New Study Links Sleep Apnea With Cancer, Stroke Risks

People with obstructive sleep apnea -- a sleep disorder characterized by pauses in breathing during sleep -- may face a higher risk of developing and/or dying from stroke and cancer, according to a new study.

Researchers from the University of Sydney found that moderate to severe obstructive sleep apnea is associated with a 3.7 times higher risk of stroke, a 2.5 times higher risk of cancer, a 3.4 times higher risk of dying from cancer, and a 4.2 times risk of death in general. And this is all after taking into account other factors, such as body mass index and smoking status.

However, mild sleep apnea was not associated with increased risk of cancer or stroke, researchers found.

The study, published in the Journal of Clinical Sleep Medicine, included 397 adults whose sleep data was collected in 1990; 4.6 percent of them had moderate to severe obstructive sleep apnea, while 20.6 percent had mild obstructive sleep apnea.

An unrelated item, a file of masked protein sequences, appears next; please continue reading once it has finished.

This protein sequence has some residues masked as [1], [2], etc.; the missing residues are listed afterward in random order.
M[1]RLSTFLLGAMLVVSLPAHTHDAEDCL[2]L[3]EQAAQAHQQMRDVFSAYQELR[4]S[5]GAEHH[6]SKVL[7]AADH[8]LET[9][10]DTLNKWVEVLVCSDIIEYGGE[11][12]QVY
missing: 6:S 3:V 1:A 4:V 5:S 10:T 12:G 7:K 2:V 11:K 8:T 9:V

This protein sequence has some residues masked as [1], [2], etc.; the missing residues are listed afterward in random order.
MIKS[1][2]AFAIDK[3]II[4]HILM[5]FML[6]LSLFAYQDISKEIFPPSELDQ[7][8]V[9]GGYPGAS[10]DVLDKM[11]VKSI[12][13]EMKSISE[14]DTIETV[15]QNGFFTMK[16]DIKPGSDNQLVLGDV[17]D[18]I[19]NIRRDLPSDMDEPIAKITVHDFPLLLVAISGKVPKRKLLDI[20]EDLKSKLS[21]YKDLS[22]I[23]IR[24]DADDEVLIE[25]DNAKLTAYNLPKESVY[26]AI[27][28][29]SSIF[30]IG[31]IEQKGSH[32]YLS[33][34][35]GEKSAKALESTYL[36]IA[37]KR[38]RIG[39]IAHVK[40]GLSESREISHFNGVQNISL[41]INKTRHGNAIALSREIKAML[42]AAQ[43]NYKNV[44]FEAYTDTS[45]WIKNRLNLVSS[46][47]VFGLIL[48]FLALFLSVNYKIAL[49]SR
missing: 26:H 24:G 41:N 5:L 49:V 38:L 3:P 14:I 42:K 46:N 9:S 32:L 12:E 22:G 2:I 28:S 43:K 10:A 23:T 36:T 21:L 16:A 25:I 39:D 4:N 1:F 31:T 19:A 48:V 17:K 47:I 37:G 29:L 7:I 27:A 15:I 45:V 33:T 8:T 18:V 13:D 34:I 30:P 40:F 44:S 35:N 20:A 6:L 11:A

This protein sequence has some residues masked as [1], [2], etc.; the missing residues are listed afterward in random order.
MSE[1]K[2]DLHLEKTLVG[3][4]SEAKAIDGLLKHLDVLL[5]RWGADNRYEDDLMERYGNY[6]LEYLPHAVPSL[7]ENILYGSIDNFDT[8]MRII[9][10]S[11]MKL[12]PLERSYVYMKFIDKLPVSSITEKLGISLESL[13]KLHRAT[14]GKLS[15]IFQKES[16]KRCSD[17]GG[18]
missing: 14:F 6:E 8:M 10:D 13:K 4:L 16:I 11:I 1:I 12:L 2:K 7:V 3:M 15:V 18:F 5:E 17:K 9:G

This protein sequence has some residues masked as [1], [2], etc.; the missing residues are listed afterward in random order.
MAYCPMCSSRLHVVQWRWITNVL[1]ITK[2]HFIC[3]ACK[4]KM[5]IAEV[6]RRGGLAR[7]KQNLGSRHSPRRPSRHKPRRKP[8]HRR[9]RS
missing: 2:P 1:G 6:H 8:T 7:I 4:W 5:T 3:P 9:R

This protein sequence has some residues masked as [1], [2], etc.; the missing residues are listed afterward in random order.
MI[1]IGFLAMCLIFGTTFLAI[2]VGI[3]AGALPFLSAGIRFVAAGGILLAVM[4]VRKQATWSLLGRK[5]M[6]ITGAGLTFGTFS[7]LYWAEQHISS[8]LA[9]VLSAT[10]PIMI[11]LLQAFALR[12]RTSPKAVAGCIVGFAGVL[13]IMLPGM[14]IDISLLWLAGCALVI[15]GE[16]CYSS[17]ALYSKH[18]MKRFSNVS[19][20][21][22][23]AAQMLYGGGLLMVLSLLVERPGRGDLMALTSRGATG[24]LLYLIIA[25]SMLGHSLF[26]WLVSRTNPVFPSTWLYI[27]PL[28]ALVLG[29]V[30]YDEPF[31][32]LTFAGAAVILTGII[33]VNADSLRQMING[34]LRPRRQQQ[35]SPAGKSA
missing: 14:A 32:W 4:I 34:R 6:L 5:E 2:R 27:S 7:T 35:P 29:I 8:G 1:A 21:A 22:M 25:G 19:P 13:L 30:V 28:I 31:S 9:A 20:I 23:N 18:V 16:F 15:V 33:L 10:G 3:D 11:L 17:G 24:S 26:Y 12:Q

Researchers followed the participants for 20 years, during which time 77 people died and 31 had strokes. There were also 125 cancer events, from which 39 people died.

Obstructive sleep apnea affects more than 18 million adults in the U.S., according to the National Sleep Foundation. Known risk factors include being overweight, having a large neck size, smoking or using alcohol, being older, and having a family history of the condition.